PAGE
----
Motor Veh. Mfrs. Ass'n v. State Farm Ins. - 463 U.S. 29 (1983)
U.S. Supreme Court
Motor Veh. Mfrs. Ass'n v. State Farm Ins., 463 U.S. 29 (1983)
Motor Vehicle Manufacturers Association of the United States, Inc.
v. State Farm Mutual Automobile Insurance Co.
Argued April 26, 1983
Decided June 24, 1983
463 U.S. 29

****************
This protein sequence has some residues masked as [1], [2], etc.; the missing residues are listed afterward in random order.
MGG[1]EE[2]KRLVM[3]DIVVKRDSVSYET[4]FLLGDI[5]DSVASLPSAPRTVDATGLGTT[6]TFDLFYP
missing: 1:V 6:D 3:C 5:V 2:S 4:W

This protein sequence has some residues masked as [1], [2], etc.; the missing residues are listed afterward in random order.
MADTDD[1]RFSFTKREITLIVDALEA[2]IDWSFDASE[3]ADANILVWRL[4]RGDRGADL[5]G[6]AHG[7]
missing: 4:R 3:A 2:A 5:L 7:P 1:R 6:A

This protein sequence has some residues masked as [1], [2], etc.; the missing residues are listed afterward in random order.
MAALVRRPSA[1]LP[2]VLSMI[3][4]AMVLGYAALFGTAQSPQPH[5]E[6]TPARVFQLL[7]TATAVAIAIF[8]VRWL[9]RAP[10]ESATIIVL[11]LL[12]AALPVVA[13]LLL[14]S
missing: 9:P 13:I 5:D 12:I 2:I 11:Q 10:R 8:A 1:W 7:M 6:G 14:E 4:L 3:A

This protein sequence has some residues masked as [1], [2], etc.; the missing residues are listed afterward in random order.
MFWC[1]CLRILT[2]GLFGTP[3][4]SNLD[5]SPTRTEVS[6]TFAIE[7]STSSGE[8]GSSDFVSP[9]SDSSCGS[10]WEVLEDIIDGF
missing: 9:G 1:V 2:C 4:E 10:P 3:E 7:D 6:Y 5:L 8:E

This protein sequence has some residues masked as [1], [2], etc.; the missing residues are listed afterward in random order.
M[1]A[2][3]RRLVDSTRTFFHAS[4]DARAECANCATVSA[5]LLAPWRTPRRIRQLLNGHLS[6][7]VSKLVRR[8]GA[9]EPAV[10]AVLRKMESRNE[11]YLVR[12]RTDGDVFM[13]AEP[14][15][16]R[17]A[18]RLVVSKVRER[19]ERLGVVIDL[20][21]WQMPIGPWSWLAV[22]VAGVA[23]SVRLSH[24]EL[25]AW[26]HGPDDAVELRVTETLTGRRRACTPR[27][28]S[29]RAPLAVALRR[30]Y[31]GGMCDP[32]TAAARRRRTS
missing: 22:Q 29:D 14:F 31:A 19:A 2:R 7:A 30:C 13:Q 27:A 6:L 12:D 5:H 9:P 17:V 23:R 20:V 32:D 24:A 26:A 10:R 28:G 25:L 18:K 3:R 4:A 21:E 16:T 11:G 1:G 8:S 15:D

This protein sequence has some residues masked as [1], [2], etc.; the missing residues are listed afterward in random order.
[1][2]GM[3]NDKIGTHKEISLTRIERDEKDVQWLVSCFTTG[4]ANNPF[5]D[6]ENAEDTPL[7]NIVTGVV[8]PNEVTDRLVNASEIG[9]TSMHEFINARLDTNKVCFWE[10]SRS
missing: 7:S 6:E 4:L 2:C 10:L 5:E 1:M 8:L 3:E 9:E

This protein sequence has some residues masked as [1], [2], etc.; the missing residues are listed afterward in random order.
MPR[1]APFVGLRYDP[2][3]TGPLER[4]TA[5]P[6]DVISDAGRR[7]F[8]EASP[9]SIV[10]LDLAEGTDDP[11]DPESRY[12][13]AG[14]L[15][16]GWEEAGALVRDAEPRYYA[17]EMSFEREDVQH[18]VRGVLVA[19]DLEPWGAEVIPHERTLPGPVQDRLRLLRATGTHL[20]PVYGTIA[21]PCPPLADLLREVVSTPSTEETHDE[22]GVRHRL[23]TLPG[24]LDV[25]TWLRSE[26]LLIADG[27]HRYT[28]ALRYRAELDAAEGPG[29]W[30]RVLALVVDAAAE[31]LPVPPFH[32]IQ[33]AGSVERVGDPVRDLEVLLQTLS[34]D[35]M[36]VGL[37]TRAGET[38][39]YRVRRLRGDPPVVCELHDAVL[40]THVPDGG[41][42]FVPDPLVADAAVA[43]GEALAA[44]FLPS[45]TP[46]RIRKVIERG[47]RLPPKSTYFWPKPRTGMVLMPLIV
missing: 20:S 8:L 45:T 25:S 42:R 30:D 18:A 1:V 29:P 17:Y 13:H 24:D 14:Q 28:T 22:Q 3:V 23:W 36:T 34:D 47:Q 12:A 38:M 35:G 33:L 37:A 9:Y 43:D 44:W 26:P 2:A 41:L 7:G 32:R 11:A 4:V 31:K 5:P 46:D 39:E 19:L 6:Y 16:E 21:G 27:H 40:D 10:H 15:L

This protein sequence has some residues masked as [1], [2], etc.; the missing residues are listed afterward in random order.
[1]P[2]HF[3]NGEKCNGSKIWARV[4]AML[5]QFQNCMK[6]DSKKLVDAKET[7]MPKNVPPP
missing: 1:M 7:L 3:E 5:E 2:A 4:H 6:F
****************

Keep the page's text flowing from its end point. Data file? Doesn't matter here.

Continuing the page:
The National Traffic and Motor Vehicle Safety Act of 1966 (Act) directs the Secretary of Transportation to issue motor vehicle safety standards that "shall be practicable, shall meet the need for motor vehicle safety, and shall be stated in objective terms." In issuing these standards, the Secretary is directed to consider "relevant available motor vehicle safety data," whether the proposed standard is "reasonable, practicable and appropriate" for the particular type of motor vehicle for which it is prescribed, and "the extent to which such standards will contribute to carrying out the purposes" of the Act. The Act authorizes judicial review, under the Administrative Procedure Act, of "all orders establishing, amending, or revoking" a motor vehicle safety standard. The National Highway Traffic Safety Administration (NHTSA), to which the Secretary has delegated his authority to promulgate safety standards, rescinded the requirement of Modified Standard 208 that new motor vehicles produced after September 1982 be equipped with passive restraints (automatic seatbelts or airbags) to protect the safety of the occupants of the vehicle in the event of a collision. In explaining the rescission, NHTSA maintained that it was no longer able to find, as it had in 1977 when Modified Standard 208 was issued, that the automatic restraint requirement would produce significant safety benefits. In 1987, NHTSA had assumed that airbags would be installed in 60% of all new cars and automatic seatbelts in 40%. But by 1981 it became apparent that automobile manufacturers planned to install automatic seatbelts in approximately 99% of the new cars, and that the overwhelming majority of such seatbelts could be easily detached and left that way permanently, thus precluding the realization of the lifesaving potential of airbags and requiring the same type of affirmative action that was the stumbling block